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Clint Bowyer (15) spins out as Dale Earnhardt Jr. (88) passes by during the NASCAR Sprint Cup race at Richmond International Raceway on Sept. 7.
Tuesday, October 1, 2013
When Jimmie Johnson had a high-speed crash at Watkins Glen in a Busch Series race in 2000, about three-fourths of his car disappeared into the foam barriers.
There seemed to be no way Johnson could have avoided serious injury.
Seconds later, Johnson climbed from the car, stood on its roof and raised his arms to let fans know he was OK.
“For weeks after that, when I would call someone and ask them to interview Jimmie, they’d say, ‘Who?’” said Aimee Turner, who was handling publicity for Johnson, then a relatively unknown driver. “And I would say ‘The guy who stood on the car …’, and they would say, ‘Oh yeah, him.’ ”
Turner now is director of communications at Richmond International Raceway.
When Dennis Bickmeier was vice president for consumer sales and marketing at Michigan International Raceway, Dale Earnhardt Jr. broke his 143-race winless streak at the track.
For weeks after that, Michigan was mentioned whenever an Earnhardt story was written or discussed on television or radio. Bickmeier now is president at RIR.
Those experiences pale in comparison to what Bickmeier and Turner have encountered since NASCAR’s Sprint Cup race took place at RIR on Sept. 7.
“What happened has put a focus on this race we’ve never seen before,” Bickmeier said. “And I think it’s going to come up again and again.”
Richmond’s fall race is “The Last Race Before the Chase,” NASCAR’s 12-car, 10-race playoff for the Sprint Cup title.
When the Richmond event ends, the drivers who make the Chase express their joy, the haulers exit the track and Richmond rarely is mentioned again.
But this year, what happened in Richmond hasn’t stayed in Richmond.
“It’s the race that keeps on giving,” Bickmeier said, laughing.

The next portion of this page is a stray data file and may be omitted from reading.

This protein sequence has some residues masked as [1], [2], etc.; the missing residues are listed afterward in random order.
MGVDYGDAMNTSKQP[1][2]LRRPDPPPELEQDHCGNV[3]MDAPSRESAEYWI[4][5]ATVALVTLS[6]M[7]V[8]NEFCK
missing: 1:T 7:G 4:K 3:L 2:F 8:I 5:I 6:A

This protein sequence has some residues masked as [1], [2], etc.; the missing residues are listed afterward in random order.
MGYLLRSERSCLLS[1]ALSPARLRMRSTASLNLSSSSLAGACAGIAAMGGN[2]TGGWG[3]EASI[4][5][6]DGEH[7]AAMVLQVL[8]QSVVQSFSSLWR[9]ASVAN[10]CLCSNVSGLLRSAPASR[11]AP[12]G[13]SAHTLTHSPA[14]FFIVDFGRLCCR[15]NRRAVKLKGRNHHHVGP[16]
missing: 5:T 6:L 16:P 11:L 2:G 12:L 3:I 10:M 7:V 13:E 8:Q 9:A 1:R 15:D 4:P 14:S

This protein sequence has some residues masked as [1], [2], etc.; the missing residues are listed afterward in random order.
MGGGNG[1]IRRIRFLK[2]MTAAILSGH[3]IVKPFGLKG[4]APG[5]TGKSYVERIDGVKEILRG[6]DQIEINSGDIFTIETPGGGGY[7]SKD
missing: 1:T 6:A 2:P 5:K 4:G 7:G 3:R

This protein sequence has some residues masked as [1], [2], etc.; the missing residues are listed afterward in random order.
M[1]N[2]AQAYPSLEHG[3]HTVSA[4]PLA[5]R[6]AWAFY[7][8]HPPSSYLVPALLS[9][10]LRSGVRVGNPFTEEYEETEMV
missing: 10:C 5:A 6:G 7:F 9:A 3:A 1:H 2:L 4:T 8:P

In case you were on Mars operating NASA’s rover in the days following the Richmond race, here’s what you missed:
Michael Waltrip Racing’s manipulations at the end of the race in order to get Martin Truex Jr. into the Chase field led to unprecedented actions by NASCAR.
MWR was fined $300,000. Truex was removed from the Chase and Ryan Newman was added.
NAPA, one of MWR’s sponsors, decided it no longer wanted to be associated with the team and will pull the plug at the end of this season. NAPA’s sponsorship is/was worth an estimated $15 million per year.
And because something fishy might have taken place with Joey Logano and David Gilliland to make sure Logano made the Chase and Jeff Gordon didn’t, NASCAR made the unprecedented move of adding Gordon as the 13th driver in the Chase.
In story after story after story recounting any or all parts of what happened that night, Richmond always is mentioned.
Such publicity is priceless.
“The only time I cringe is when I read, ‘Richmond scandal’ which I’ve seen in some stories,” Bickmeier said. “Someone on the edge of the sport might wonder what that means.
“Or, they might start digging and find out what went on. That’s what makes it the gift that keeps on giving.”
Bickmeier and his staff had nothing to do with what took place on the track. Nor do they officiate the race.
All the RIR people did was provide the drivers with an excellent racing venue.
What happened at the Richmond race has the potential to benefit RIR, the city and Henrico County, where the track is located.
If a NASCAR fan, serious or casual, is going to attend only one or two races in 2014, Richmond has to be in the mix after what happened this year.
That might mean more tickets sold at RIR, more hotel rooms occupied and more restaurants frequented in Richmond and Henrico County on race weekend.
What makes this even better is RIR is a privately run track that does not ask taxpayers to finance its operation.
Eventually, all this hubbub will end.
Right after Richmond’s race in the fall of 2014 ends sounds about right.
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